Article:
theophany: an encounter with a visible manifestation of a deity.
Greek mythology chronicles the adventures of the gods and goddesses of Mount Olympus whose primary sustenance was ambrosia, a magical repast which bestowed immortality upon those who consumed it, including humans. The word ambrosia literally means “sweet smelling or delicious,” an appropriate description of the wonderful meals proffered at Ambrozia, an Old Town fine-dining establishment launched in 2003. While dining at Ambrozia probably won’t confer immortality, diners might feel they’ve partaken of divine gastronomy.
The gods certainly conferred many culinary talents on Ambrozia’s proprietor and chef savant Sam Ethridge, one of the most creative, talented and inspired restaurateurs in the Duke City. Etheridge has the rare ability to take any classic dish and transform it into a work of art. His cookbook “Indian Nation,” a celebration of traditional Native American dishes, earned a prestigious James Beard award.
Our inaugural experience at Ambrozia was on a Sunday when a prix-fixe ($20 per person) brunch was featured fare. The four course brunch adventure begins with a selection of breads, croissants, pastries and sweet rolls, all of which are preternaturally wonderful (particularly the chocolate infused beignets). Since Ambrozia’s menu is seasonal, the items we enjoyed may not be available during other visits.
A phenomenal second course choice is the crepe-braised duck with cranberries, pears and gorgonzola cream, a perfect melding of distinct yet complementary tastes.
Better still might be a third course of Ambrozia Benedict which features wild boar sausage, English muffins, poached eggs and green chile con queso. This would undoubtedly be a favorite of the gods.
For a fourth course, a must have is the house-made dulce de leche and brownie chunk ice cream served in a chocolate dipped wonton bowl–the perfect culmination of a near perfect meal.
Nearly perfect would also be a good description of the dinner menu which is replete with imaginative contemporary global cuisine options not available anywhere else in the Duke City–such as the lobster corn dogs, skewered lobster tails in a jalapeno corn batter served with chipotle ketchup, mustard cream and avocado remoulade. Rarely has a sweeter, more succulent and tender decapod graced a table in Albuquerque. Other outstanding antecedents make it difficult to settle on one.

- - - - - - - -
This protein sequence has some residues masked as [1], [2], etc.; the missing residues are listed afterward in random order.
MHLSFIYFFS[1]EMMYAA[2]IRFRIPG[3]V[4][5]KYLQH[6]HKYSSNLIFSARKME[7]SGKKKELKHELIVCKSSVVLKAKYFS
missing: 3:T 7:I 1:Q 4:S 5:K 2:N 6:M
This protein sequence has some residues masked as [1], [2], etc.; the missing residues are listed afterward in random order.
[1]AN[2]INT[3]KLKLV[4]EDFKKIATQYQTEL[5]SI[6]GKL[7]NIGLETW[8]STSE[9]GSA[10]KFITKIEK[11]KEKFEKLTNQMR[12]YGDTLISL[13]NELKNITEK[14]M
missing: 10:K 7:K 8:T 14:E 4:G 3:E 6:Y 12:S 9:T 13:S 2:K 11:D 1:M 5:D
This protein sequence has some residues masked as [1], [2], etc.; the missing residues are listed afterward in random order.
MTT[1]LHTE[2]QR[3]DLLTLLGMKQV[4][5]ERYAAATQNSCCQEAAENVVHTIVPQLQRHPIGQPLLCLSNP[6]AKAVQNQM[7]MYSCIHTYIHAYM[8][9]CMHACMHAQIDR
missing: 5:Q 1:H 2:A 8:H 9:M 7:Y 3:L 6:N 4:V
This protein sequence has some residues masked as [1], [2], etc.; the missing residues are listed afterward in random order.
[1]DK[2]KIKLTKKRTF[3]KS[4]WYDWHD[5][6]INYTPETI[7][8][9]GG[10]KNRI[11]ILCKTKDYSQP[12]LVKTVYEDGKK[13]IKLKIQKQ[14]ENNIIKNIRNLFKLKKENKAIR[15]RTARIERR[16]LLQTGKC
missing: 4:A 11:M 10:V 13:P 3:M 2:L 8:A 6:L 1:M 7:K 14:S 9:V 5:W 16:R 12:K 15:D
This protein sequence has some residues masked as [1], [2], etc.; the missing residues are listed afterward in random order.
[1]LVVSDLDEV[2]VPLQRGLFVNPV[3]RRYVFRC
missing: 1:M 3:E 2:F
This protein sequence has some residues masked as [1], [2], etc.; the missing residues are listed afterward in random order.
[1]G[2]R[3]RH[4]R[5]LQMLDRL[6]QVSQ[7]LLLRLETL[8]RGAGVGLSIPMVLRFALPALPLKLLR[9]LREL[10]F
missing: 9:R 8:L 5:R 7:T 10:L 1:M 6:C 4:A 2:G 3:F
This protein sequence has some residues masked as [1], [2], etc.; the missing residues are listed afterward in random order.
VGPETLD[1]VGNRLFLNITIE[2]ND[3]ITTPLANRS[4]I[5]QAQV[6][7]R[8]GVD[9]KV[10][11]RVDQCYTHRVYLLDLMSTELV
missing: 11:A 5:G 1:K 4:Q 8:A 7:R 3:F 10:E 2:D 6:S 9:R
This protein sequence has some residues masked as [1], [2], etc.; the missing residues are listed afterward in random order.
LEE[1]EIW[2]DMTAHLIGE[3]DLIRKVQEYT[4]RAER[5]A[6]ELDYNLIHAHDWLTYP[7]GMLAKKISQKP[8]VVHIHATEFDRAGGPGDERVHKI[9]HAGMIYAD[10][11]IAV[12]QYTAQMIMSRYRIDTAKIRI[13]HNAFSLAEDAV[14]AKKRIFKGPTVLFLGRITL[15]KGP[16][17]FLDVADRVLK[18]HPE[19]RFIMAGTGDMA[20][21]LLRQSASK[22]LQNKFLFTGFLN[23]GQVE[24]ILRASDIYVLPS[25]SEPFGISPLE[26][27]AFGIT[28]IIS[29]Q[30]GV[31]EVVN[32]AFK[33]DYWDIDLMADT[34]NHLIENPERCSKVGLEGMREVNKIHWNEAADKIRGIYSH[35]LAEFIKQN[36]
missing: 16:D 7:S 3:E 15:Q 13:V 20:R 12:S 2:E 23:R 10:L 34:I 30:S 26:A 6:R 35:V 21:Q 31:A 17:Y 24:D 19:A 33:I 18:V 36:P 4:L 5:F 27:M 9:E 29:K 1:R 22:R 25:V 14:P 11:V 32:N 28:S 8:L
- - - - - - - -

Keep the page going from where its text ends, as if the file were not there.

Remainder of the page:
Deciding what to order from the innovative menu can also be a conundrum as each menu item is conferred with heavenly descriptions that will have your mouth watering. Ultimately you have to tell yourself you can order any one of the “runners-up” on your next visit (hopefully they’ll still be on the menu).
The duck leg confit (slow-cooked in its own delicious fat) served with a cranberry spring roll, foie gras mash potatoes, asparagus and a cherry chili reduction is an outstanding choice, particularly if you love duck and want to savor various taste sensations.
“Burger and fries” might sound a bit pedestrian, but remember, chef Ethridge’s gift for transforming the ordinary into the sublime. His version of a burger is a grilled Duck Burger topped with house made duck bacon and melted foie gras. The fries are made of polenta corn and served with ketchup a l’orange. You won’t find anything like this under the Golden Arches. You might not find a better burger anywhere!
Only in San Francisco have I had Cioppino quite as wonderful and “just caught” fresh as Etheridge’s version. Cioppino, a fish stew originally concocted by Portuguese and Italian fishermen in San Francisco is comprised of fish and shellfish traditionally cooked with garlic, tomato and white wine. Etheridge gave his Cioppino a local touch by adding the uniquely New Mexican flavor of chile to the mix.
The dessert offerings also warrant deification and will challenge you to select only one.
The “coffee and donuts,” a light chocolate mocha mousse served with fresh beignets and raspberry wine jelly will leave you in a state of delicious delirium. The mousse isn’t cloying and frothy as you might find at lesser restaurants. It is ethereal in its delicacy. The beignets are of New Orleans quality. Need I say more.
Bakers often combine the complementary tastes of tangy apple pie with savory cheese, but none do it with the flair of Chef Etheridge’s “apple pie,” Granny Smith apple and white cheddar empanadas served with pecan butterscotch cinnamon ice cream. This is an indescribably wonderful dessert!
This Albuquerque Original is one of the very best restaurants in New Mexico, a restaurant in which you might spend $100 or more and wonder how you got away so cheaply! A visit to Ambrozia might not confer immortality, but you might feel you experienced theophany.
108 Rio Grande, N.W.
LATEST VISIT: 13 September 2006
# OF VISITS: 2
BEST BET: Prix-Fixe Brunch, Lobster Corn Dog, Duck Leg Confit, Coffee and Donuts, Elk Carpaccio, Burger and Fries, Cioppino